Coming from a big family, Rita knew from a young age that she wanted to have several children of her own. It seemed only fitting that Rita’s profession as a vet tech lent itself to caretaking. She enjoyed helping animals of all kinds.
Through her job, she became friends with Tom, a colleague working in the kennel facility who planned to become a veterinarian. Over time, the friendship turned romantic, and the two married during Tom’s junior year.
Tom had also always wanted children, and by the time he graduated in 2004, Rita was eight months pregnant with their first child. The next month, Audrey was born.
They doted on and adored their baby girl, and after maternity leave, Rita placed Audrey in daycare. As Audrey neared four months of age, the daycare professionals noticed she wasn’t developing strength in her limbs and neck.
Rita made a doctor appointment, but later that night Audrey was rushed to the local children’s hospital after she crashed. The doctors performed tests, and six weeks later test results confirmed a devastating diagnosis — Audrey had Spinal Muscular Atrophy.
Rita took a leave from work to stay home with Audrey. The next six months were a blur. Rita and Tom knew Audrey could not survive, and the pain of having finite time with her was unbearable. On her 10-month birthday in April 2005, Audrey passed away.
Doctors told Rita and Tom that they were both carriers for SMA. There was a one in four chance that they would have another baby with SMA. Although no one in either one of their families had SMA, the doctor explained that there is a one in 40 chance that anyone can be a carrier.
Devastated by the diagnosis, Rita and Tom let go of their parenting dreams.
Three years later, Rita’s mother read about preimplantation genetic diagnosis (PGD) in a Good Housekeeping article.
Preimplantation genetic testing is a technique used to identify genetic defects in embryos created through in vitro fertilization (IVF) before pregnancy. PGD refers specifically to when one or both genetic parents has a known genetic abnormality and testing is performed on an embryo to determine if it also carries a genetic abnormality.
In the article, a couple did PGD to genetically screen embryos for SMA prior to treatment. Because only unaffected embryos are transferred to the uterus, the couple could pursue fertility treatment knowing they would have a baby without SMA.
PGD and preimplantation genetic screening are presently the only options available for avoiding the high risk of having a child affected with a genetic disease prior to an embryo transfer into the uterus.
After Rita and Tom’s heartbreak, the article gave them hope.
They began researching PGD, but found that no local fertility centers offered the treatment option. The nearest center was three hours away from their Lafayette, IN home at Fertility Centers of Illinois.
Nervous but excited, Rita and Tom made an appointment. She shared her determination and optimism with her husband.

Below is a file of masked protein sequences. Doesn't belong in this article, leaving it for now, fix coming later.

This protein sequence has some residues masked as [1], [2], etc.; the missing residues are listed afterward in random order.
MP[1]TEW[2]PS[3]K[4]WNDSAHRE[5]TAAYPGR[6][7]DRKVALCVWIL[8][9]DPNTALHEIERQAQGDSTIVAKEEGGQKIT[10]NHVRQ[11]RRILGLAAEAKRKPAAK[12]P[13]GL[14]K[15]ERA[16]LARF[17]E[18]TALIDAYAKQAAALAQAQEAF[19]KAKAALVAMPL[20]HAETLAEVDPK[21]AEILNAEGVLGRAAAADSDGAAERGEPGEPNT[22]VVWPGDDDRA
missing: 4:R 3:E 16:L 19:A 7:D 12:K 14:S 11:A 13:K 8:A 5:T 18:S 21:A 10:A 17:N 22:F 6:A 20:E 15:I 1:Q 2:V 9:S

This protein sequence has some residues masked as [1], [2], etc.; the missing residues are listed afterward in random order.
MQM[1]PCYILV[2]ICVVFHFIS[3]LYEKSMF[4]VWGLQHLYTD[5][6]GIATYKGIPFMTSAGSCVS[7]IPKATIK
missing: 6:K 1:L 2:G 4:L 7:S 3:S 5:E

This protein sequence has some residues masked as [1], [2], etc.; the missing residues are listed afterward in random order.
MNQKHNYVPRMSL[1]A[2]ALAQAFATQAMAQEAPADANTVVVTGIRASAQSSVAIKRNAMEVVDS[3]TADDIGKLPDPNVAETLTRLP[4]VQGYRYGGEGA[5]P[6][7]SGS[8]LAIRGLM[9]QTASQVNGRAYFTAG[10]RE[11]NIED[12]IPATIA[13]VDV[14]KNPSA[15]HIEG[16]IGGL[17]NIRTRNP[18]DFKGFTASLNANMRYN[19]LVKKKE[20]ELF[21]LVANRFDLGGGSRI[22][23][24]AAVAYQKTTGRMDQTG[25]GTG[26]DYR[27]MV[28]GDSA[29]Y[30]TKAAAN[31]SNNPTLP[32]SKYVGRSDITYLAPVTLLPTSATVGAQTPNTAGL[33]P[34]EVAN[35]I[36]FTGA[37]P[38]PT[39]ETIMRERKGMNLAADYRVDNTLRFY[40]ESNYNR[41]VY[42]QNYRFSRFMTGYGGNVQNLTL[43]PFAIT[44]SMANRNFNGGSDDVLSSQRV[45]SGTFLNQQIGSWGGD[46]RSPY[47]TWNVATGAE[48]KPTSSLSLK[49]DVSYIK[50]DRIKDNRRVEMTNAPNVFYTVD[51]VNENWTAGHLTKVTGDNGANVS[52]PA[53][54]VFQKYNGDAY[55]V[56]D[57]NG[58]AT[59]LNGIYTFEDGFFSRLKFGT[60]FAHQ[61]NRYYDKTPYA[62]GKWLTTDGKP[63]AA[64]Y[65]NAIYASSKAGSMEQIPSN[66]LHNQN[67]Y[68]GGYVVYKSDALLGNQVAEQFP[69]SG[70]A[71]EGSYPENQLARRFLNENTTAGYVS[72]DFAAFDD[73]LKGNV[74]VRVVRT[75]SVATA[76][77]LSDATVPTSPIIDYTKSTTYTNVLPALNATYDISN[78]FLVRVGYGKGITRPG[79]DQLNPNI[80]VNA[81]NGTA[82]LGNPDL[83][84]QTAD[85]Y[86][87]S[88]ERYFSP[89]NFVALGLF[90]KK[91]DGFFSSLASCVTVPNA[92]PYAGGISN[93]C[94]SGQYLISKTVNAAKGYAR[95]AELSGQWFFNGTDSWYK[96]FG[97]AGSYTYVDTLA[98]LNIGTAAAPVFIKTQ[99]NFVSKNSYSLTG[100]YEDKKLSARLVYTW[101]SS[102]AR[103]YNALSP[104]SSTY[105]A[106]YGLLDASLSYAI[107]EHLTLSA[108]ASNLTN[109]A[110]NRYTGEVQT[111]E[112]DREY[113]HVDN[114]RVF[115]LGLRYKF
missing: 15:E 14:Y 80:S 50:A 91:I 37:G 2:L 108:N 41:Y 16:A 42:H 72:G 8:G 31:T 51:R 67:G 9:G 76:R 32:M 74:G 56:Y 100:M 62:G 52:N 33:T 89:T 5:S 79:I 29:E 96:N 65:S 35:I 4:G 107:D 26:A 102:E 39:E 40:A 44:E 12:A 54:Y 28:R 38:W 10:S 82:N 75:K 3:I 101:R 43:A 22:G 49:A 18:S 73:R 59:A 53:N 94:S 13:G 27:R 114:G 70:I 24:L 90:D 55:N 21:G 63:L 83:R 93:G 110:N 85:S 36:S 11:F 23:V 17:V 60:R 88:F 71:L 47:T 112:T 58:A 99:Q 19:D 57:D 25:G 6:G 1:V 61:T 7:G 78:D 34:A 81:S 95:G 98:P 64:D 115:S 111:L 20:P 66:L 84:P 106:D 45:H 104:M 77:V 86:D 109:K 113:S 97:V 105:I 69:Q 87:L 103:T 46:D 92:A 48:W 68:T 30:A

“If we can stick it out as a couple through the hardship of losing Audrey, we can make it through anything to have healthy children,” she says.
Meeting with Dr. Brian Kaplan, their hope of parenthood was renewed. After doing a successful egg retrieval of 25 eggs and fertilizing them with Tom’s sperm, they had six healthy embryos for treatment.
Dr. Kaplan transferred two embryos to Rita’s uterus. Two weeks later, Rita and Tom learned she was pregnant. Nine months later, Olivia was born. Olivia was not a carrier for SMA, and unaffected by the SMA.
Basking in the joy of parenthood, they cherished every moment with little Olivia. But they also wanted give Olivia a brother or sister, and decided to use the remaining healthy embryos to grow their family.
Once again, Dr. Kaplan transferred two embryos. Unfortunately, this did not result in a pregnancy. Disappointed, Rita and Tom decided to step away from treatment for awhile. But in 2013, they decided to try again. They saw this as their final chance.
After the cycle, they were ecstatic to learn they were pregnant. As the weeks passed, Rita watched her numbers climb at the doctor’s office. Then she received more exciting news.
“You’re having twins.”
Testing revealed that the twins were not affected by SMA, but were both carriers, just like Rita and Tom.
Maggie and Sebastian were born on February 2, 2014. The healthy family of five is happy, and now feels complete.
Rita and Tom credit Dr. Kaplan and the team at FCI for compassionate, accommodating, and personalized care.
“Everyone was so sweet and caring,” Rita explains. “That made our experience so much easier.”
They are also hopeful that when Maggie and Sebastian are old enough to have children of their own, there will be a cure for SMA. With current research and medicinal capabilities, SMA is considered one of the neuromuscular diseases most likely to find a cure in the next five years.
Rita and Tom found support in the organization Families of SMA, and have also shared their experiences and support with other families who have walked a similar journey.
“Without this option, we would not have had any more children,” Rita shares. “We are thankful every day to have them in our lives. For families who are affected by SMA, know that there are options available to you and you are not alone. Don’t give up. All of the hard work is worth it.”